May 1, 2015
Madeline Raynor
Sam Amidon, Emily Miller, Zara Bode, and Stefan Amidon perform in the Cat in the Cream at Folk Fest 2014. Photo credit: Fred Ellert

For one weekend every spring, Oberlin students and residents gather for Oberlin Folk Festival, which includes performances from famous folk headliners as well as student and local acts. This year marks the 17th annual Folk Fest. The festival is organized by Oberlin Folk Music Club and its faculty advisor Tom Reid ’80, associate director of the Student Union.

Oberlin’s rich history with folk music began with the creation of the Oberlin Folk Song Club, Oberlin’s original folk club, founded in the mid-1950s by Joe Hickerson ’57. The club put on festivals called “hoots” in the ’50s and ’60s. According to Reid, the watershed moment for the folk movement at Oberlin was when legendary folksinger Pete Seeger performed here for the first time in 1954. Seeger had been blacklisted from performing in many places for his alleged communist sympathies. The Oberlin concert reinvigorated his career and started the tradition of folk music concerts on college campuses. Seeger returned to Oberlin in 1955, and played “Where Have All the Flowers Gone” for the first time. Hickerson wrote two verses to the song (the verses that begin “Where have all the soldiers gone” and “Where have all the graveyards gone”).

The club and its festivals waxed and waned over the years, but both made a triumphant return in 1999 when the club and festival’s current incarnations, Oberlin Folk Music Club and Oberlin Folk Festival, were cofounded by Josh Ritter ’99, now an acclaimed singer-songwriter, and Ellen Stanley ’01.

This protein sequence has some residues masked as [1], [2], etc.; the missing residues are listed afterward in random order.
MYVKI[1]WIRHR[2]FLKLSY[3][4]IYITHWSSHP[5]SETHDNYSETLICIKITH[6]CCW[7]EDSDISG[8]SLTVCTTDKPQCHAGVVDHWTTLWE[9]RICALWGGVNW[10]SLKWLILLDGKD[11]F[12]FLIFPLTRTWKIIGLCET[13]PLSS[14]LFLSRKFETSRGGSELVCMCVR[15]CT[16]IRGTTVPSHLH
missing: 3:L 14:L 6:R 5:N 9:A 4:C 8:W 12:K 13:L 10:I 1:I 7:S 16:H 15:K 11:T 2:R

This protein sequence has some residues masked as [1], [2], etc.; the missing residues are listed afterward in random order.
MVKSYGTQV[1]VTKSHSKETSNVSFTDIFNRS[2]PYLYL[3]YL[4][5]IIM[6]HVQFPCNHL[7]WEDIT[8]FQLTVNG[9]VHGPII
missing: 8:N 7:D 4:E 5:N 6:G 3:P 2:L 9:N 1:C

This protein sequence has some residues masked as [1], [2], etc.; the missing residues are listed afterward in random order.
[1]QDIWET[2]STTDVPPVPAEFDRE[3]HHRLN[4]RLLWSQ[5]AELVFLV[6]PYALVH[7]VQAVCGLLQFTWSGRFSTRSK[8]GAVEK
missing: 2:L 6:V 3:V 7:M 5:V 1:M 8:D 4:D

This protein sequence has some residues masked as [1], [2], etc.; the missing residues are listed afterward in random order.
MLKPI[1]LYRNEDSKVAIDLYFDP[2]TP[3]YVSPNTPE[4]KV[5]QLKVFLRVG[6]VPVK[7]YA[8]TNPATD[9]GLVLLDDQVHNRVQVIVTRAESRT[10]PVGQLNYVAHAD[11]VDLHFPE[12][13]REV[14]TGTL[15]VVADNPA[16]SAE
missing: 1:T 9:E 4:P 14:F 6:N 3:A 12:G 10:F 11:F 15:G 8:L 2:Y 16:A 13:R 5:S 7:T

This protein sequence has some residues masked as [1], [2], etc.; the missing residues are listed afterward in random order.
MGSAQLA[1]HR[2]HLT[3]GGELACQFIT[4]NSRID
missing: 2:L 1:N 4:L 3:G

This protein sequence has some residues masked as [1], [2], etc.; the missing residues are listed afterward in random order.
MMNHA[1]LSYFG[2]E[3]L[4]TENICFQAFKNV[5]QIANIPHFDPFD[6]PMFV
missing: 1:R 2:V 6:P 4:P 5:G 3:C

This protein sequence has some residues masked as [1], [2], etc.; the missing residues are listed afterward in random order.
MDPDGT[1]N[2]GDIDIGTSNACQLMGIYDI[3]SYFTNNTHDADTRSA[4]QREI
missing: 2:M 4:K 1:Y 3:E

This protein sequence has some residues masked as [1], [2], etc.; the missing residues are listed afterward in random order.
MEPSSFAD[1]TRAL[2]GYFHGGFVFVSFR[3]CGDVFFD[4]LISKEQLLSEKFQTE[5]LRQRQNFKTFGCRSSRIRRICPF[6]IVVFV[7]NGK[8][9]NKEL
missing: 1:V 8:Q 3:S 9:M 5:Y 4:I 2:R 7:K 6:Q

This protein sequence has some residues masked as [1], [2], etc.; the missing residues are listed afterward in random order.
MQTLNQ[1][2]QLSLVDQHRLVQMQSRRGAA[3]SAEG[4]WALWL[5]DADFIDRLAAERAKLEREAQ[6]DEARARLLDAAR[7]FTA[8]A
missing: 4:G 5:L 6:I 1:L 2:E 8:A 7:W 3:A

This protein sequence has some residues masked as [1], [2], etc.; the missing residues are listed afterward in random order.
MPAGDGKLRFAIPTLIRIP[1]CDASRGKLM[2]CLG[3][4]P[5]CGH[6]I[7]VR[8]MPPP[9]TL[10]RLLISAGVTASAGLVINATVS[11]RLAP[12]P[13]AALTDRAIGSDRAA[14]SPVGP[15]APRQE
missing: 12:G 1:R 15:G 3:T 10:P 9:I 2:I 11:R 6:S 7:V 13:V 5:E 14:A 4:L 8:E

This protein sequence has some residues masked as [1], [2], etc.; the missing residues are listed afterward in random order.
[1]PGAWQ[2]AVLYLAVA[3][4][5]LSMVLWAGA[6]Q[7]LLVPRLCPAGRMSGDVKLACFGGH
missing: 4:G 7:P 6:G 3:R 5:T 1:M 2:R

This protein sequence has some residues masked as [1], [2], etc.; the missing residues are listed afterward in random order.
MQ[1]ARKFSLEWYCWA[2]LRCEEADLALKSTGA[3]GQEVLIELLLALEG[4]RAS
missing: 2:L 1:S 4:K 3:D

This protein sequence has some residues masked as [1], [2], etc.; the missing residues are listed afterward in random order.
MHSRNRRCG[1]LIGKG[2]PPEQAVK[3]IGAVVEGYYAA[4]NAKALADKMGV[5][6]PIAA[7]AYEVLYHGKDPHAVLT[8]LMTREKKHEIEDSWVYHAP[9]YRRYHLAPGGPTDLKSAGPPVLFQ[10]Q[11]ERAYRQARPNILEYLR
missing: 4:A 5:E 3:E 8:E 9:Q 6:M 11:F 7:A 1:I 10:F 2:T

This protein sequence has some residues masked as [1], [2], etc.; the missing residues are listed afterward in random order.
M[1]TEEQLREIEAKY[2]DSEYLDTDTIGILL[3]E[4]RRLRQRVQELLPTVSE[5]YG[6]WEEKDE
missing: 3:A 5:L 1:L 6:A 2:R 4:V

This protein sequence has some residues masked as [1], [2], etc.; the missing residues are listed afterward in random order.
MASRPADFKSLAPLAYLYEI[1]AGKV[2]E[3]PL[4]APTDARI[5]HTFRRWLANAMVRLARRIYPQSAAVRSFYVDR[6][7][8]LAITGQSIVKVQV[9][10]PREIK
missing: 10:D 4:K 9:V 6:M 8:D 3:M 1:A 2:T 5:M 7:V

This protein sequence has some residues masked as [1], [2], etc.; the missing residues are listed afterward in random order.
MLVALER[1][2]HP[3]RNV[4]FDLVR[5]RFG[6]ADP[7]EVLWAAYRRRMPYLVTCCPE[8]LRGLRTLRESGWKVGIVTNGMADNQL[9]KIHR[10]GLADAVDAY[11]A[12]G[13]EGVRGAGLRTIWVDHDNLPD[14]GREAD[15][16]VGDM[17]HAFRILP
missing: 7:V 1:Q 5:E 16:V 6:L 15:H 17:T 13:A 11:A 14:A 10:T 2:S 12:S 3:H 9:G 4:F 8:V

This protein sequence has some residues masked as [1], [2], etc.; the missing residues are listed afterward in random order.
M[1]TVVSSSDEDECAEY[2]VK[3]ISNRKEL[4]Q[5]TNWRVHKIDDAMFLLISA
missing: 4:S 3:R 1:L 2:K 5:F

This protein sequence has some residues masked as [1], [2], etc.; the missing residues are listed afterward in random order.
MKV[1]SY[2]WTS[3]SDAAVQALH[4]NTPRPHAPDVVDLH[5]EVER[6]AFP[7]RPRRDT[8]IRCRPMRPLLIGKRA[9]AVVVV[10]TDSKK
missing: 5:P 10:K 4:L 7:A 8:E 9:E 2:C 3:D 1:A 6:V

Since 1999, headliners have included Loudon Wainwright III, Dar Williams, Ramblin’ Jack Elliott (twice), David “Honeyboy” Edwards, Odetta, Anaïs Mitchell, Lucy Wainwright Roche ’03, and Lake Street Dive. Ritter has headlined the festival three times.

Reid says he remembers being moved by Odetta’s 2008 performance. The aging singer arrived in a wheelchair with an oxygen tank, but, according to Reid, “When she started to sing, it was very clear that whatever was taking a toll on her body had not done anything to her voice. She was belting it out like the old days.”

Oberlin Folk Music Club begins searching for Folk Fest’s headliners during fall semester and starts enlisting student and local acts in the spring leading up to the festival. Meghan Mette, a junior and cochair of Folk Fest, says that when creating the lineup, the club selects acts with varying sounds, and seek a balance of solo acts and bands. Mette, who is a fiddler, takes the Folk Fest stage for the third time this year, performing with her band Sweet Potato Spoon, an American folk/roots group, for the second consecutive year.

For the past few years, Folk Fest has shared a Saturday with the Big Parade. “The vibe is so fun,” says Mette. “You can just go and hang out on the grass and listen to music in Tappan Square. It’s so fun to be performing because everyone’s just so happy and excited to be listening.”

Catch the 17th annual Oberlin Folk Festival in Tappan Square, Finney Chapel, and the Cat in the Cream Coffeehouse on May 1 and 2. Headliners include Tom Paxton and Kimya Dawson. Check out the full lineup on the Folk Festival website.

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